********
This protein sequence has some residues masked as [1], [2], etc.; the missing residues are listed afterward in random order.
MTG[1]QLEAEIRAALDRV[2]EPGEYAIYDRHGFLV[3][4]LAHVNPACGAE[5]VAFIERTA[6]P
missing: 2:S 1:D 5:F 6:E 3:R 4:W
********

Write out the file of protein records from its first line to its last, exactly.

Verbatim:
This protein sequence has some residues masked as [1], [2], etc.; the missing residues are listed afterward in random order.
MTG[1]QLEAEIRAALDRV[2]EPGEYAIYDRHGFLV[3][4]LAHVNPACGAE[5]VAFIERTA[6]P
missing: 2:S 1:D 5:F 6:E 3:R 4:W